I’ll just talk about my experiences in this entry, I’ll make another post about how our technical projects have been going.

Last few days have been interesting. I’m writing this right now on Saturday evening (it’ll probably be posted later)-we don’t have Internet at Mike and Hill’s house. Tonse, the local WiMax ISP here has network issues right now. Last night they lost their upstream connection to the Internet. I could still VPN into Tidziwe, using the Tonse connection there. But right now, it looks like they are having problems inside their network too, my traceroute stops at the same point whether the traffic is going to the Internet or to Tidziwe (which is on a different tower from the one we use here).

We also can’t use our Zain cell phones at Mike and Hill’s house. We have a connection to the cell tower though, which makes me think that the cell tower we’re on has lost its connection to the rest of the Zain network. Adding and interesting twist however, my phone worked from the supermarket, but Mike’s Nexus One wouldn’t. Lot of strange connectivity issues going on right now.

I think we’re going to Lake Malawi tomorrow. We’ll probably leave in the morning and then return before dark. Once I got here I realized that I only have two real free weekends here in Malawi. This weekend, and the weekend after next. Next weekend I’ll be in Tanzania. So the weekend after next we might to Mozambique or Zambia or something. I’m hoping I’ll get to see one of the villages in the country at some point while I’m here. It’ll be interesting to compare that to the city.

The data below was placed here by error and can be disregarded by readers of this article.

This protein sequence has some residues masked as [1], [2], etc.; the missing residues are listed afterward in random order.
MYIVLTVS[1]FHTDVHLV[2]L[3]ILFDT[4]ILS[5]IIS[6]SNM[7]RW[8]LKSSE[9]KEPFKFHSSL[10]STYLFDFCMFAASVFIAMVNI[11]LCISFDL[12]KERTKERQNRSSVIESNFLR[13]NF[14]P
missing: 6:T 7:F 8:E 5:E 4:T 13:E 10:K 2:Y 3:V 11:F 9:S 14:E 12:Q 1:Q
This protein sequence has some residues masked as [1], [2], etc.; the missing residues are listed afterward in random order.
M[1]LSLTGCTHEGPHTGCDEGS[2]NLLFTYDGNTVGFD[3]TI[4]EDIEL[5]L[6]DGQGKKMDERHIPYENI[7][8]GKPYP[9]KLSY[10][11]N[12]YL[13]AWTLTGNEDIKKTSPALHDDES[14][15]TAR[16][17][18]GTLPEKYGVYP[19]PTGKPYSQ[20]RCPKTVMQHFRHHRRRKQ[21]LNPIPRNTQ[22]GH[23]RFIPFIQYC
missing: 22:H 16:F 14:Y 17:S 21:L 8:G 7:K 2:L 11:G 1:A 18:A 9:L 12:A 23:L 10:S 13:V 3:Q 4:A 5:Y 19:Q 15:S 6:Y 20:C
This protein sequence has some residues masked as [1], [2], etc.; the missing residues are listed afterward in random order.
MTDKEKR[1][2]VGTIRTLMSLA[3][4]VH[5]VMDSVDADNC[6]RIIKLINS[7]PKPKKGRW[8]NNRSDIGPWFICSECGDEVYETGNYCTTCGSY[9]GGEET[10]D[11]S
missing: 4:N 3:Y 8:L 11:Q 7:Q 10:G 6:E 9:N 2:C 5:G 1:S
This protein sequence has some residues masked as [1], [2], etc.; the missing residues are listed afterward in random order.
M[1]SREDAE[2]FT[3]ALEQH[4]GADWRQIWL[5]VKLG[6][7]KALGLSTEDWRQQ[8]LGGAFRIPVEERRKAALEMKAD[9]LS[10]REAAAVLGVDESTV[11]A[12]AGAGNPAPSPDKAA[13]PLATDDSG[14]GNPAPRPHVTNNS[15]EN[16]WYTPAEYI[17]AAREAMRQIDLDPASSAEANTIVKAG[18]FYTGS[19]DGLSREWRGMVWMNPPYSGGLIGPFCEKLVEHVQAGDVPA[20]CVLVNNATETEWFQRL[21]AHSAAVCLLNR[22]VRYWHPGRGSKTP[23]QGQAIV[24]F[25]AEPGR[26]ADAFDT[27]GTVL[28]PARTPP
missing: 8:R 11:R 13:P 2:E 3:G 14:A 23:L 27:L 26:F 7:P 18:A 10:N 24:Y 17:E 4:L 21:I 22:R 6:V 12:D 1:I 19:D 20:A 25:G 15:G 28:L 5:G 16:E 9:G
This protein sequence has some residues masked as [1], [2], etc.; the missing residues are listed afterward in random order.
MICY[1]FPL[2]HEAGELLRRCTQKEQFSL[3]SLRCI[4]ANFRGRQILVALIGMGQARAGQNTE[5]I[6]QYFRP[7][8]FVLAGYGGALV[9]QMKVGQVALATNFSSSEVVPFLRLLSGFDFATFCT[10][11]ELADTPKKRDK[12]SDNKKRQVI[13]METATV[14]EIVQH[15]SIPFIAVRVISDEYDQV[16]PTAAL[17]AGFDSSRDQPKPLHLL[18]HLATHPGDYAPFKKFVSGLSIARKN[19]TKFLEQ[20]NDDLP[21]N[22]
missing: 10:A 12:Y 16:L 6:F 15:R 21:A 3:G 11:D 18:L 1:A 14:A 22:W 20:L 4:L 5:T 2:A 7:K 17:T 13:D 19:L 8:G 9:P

We went to Senga Bay
We went to Senga Bay

I’ll start from today. This afternoon we went to a supermarket store here, Chipiku. Then we went to the outdoor market here in Lilongwe. That was an interesting experience, there were tons of people selling fresh fruits and vegetables. A few people were also selling clothes, bootleg movies, etc.

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Here are some pictures as we were driving around today:

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On Thursday and Friday, Michael and I ate at Tidziwe. A few ladies bring in food that they’ve made. It was interesting to try Malawian food. Much better than the Ethiopian food. Fries are called “chips” here (and potato chips are called crisps). The chips (fries) here are a little different than the ones in the US, they’re wetter and not as crispy. Glass bottles are most common here, though I’ve seen a few plastic bottles for coke and a few cans.

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On Thursday I also had a burger from McDouds, a knock-off of McDonalds. The burger was OK, would have been much better without the mildly spicy sauce they put on it. We ordered from the table, and then they brought the food to us. It was about 900 kwacha’s for a burger and “chips”. A lot of places have pictures of the current Malawian President on the wall. Most of the paper currency has a picture of former President Kamuzu on it. The airport, and the central hospital are also named after him. Coins are pretty rare here, they have 20 kwacha bills, which are worth about a dime in US currency. I’ve only seen 10 kwacha coins.

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